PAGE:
[ASC-media] Promiscuous females and their role in evolution

Niall Byrne niall at scienceinpublic.com.au
Thu Jan 17 15:12:07 PST 2019

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Promiscuous females and their role in evolution

Dear ASCers,

  *   [https://gallery.mailchimp.com/d83751047dc5a93e0049c04bf/images/8f9616ca-1f88-47f9-aac0-cb7c764f8cce.jpg] Today: How female promiscuity changes male behaviour—scientists genetically manipulated female fruit flies to make them more promiscuous, and then observed what impact this had on the male fruit flies’ sexual behaviour.
  *   Tomorrow: watch out for a story about some shady behaviour from cane toads. It's being published in Scientific Reports and is under embargo until 9pm ADST tonight.
  *   We’ve found a lot of sawfish<https://scienceinpublic.us1.list-manage.com/track/click?u=d83751047dc5a93e0049c04bf&id=ca83082586&e=7f340a43a7>: Last week we asked for public help to track sawfish—amazing but endangered fish that can grow to eight metres and use their saw to detect the electrical impulses of their prey, then slice and dice them. The response has been amazing with 200 reports already.
You can read more about the fruit flies story below, including contact details of the scientist to interview.

Kind regards,


Promiscuous females and their role in evolution


Males have to make less of an effort to mate with promiscuous female fruit flies, making the quality and quantity of their semen all the more important in the competition to fertilise the females’ eggs.

This also leads to male flies repeatedly mating with the same female, according to a paper published overnight in Nature Communications, by researchers from Macquarie University, the University of Oxford and the University of East Anglia, who looked into the eyes of thousands of fruit flies.

Over the last 50 years, biologists have realised that females in most animal species mate with multiple males during their lifetimes, in contrast to the Victorian-era fairytale of the monogamous female. However they didn’t know how this behaviour influences how fruit flies and other species evolve.

Macquarie’s Dr Juliano Morimoto and colleagues from the UK wanted to test the theory that increasing female promiscuity would reduce male competition before mating, while increasing their competition to fertilise the female’s eggs after mating.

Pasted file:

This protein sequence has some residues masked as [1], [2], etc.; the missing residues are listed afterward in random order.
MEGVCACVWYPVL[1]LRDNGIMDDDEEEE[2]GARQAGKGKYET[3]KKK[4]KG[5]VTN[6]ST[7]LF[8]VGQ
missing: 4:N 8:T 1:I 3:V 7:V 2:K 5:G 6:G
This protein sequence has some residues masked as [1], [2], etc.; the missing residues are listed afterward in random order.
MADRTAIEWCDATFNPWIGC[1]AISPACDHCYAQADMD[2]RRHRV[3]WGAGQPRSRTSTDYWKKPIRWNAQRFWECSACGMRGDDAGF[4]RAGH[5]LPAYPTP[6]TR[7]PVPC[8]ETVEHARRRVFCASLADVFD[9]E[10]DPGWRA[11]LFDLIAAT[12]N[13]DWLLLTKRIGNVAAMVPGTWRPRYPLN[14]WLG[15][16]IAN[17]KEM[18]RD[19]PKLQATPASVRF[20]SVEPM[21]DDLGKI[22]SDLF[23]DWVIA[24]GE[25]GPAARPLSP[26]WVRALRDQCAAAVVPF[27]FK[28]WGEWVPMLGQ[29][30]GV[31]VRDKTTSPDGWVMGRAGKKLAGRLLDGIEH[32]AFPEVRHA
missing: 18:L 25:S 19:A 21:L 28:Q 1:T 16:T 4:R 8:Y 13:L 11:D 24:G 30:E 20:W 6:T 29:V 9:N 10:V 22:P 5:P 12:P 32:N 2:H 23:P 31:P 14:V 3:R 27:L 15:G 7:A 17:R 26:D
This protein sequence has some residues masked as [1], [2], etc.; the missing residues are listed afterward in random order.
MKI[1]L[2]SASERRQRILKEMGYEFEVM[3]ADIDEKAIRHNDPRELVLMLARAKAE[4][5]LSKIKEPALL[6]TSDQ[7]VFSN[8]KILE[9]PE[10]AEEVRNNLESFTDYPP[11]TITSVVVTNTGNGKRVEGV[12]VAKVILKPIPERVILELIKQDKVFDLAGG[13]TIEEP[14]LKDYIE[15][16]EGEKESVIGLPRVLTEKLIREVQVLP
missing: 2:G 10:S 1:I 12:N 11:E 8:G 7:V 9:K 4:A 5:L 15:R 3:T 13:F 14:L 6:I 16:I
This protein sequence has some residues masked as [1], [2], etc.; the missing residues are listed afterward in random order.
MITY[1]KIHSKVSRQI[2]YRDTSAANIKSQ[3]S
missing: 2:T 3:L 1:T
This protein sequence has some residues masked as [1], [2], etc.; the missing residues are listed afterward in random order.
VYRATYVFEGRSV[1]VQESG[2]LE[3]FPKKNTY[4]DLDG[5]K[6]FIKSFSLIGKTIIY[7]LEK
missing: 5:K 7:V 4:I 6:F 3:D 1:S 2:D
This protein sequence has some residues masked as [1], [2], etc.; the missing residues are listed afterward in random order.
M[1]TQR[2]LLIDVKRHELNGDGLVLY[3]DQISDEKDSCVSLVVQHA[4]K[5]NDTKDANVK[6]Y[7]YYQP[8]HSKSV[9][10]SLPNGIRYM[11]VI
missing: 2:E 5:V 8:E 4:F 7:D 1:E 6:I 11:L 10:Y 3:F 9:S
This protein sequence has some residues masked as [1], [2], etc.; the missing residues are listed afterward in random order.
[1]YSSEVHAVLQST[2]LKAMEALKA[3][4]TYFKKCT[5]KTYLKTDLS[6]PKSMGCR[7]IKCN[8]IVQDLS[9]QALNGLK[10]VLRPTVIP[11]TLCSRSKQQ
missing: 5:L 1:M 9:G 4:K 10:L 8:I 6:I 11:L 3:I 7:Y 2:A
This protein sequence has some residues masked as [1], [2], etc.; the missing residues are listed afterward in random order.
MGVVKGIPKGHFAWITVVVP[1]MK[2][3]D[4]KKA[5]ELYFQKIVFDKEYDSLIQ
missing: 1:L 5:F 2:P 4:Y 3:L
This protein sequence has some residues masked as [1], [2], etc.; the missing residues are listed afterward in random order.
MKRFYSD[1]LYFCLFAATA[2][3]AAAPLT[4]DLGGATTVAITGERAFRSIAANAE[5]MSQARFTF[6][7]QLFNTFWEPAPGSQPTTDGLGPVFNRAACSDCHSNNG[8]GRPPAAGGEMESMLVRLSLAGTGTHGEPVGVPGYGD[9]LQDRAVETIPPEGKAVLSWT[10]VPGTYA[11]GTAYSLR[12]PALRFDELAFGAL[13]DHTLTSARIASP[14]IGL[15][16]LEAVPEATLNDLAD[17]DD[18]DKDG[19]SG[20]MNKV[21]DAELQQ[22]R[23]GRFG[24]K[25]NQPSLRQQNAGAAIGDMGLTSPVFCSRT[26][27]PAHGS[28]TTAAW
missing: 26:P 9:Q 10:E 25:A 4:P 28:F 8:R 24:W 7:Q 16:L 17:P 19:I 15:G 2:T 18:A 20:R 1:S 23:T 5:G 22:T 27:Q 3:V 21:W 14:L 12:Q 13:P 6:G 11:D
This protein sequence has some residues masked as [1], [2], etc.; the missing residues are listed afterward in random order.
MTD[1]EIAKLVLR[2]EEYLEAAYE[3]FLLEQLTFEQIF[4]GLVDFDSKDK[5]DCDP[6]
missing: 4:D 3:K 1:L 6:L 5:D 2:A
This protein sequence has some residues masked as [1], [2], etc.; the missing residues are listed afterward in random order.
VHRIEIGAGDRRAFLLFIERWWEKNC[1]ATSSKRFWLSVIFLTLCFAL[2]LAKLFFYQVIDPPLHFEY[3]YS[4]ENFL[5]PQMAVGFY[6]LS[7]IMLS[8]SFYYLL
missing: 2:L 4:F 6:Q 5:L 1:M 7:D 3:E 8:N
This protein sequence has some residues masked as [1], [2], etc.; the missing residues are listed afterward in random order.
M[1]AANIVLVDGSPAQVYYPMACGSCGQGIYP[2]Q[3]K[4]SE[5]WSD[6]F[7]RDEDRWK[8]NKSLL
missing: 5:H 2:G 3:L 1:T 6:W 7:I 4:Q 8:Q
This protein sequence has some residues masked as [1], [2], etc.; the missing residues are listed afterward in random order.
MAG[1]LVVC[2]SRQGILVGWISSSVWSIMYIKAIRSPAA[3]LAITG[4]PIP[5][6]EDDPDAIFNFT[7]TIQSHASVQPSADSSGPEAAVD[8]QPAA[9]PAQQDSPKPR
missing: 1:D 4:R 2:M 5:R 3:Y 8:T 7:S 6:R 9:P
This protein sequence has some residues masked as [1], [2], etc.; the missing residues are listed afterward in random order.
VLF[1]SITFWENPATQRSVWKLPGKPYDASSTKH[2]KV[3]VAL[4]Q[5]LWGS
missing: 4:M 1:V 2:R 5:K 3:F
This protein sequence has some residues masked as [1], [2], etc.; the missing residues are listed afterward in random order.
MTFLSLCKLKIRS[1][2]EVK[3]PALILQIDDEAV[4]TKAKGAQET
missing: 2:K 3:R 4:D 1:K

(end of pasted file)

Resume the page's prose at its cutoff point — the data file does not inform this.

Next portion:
To do this, they first genetically manipulated female Drosophila melanogaster fruit flies to increase their promiscuity.

By deleting a sex peptide receptor, they reduced the time the females weren’t sexually receptive after mating and therefore led to them mating more frequently.

Hundreds of the more promiscuous females were marked with paint and their interactions with male flies monitored. The researchers painstakingly counted the thousands of offspring produced and identified their fathers based on eye colour.

“We found that when females mate promiscuously, male attractiveness is less important,” says Juliano. “Instead, having a large ejaculate might be what males need to win the war.”

While long theorised, this is the first time researchers have been able to show direct experimental proof of this theory.

The researchers also found that the male flies repeatedly mated with the same female in order to increase the chances of their sperm fertilising the female’s eggs.

“This demonstrates that males adjust their sexual behaviour in response to the females’ promiscuity,” says Juliano.

“Our findings help us understand a great deal about the remarkable diversity in mating behaviour and physiology seen in nature,” says Dr Stuart Wigby from the University of Oxford, the senior author on the paper.

“Why in some species males show spectacular displays or fight to the death for access to females; while in other species males invest in making lots of sperm, or in pairing with one or a few females.”

Morimoto J, McDonald GC, Smith E, Smith DT, Perry JC, Chapman T, Pizzari T, Wigby S. Sex peptide receptor-regulated polyandry modulates the balance of pre- and post-copulatory sexual selection in Drosophila<https://scienceinpublic.us1.list-manage.com/track/click?u=d83751047dc5a93e0049c04bf&id=0deda9f608&e=7f340a43a7>. Nature Communications. January 2019.

Media contacts

  *   Dr Juliano Morimoto (Researcher, Macquarie University), 0415 777 129, juliano.morimoto at mq.edu.au<mailto:juliano.morimoto at mq.edu.au>
  *   Suzannah Lyons (Media contact, Science in Public), 0409 689 543, suzannah at scienceinpublic.com.au<mailto:suzannah at scienceinpublic.com.au>
  *   Emma Casey (Media contact, Macquarie University, 02 9850 1039, emma.casey at mq.edu.au<mailto:emma.casey at mq.edu.au>

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Kind regards,

Niall Byrne

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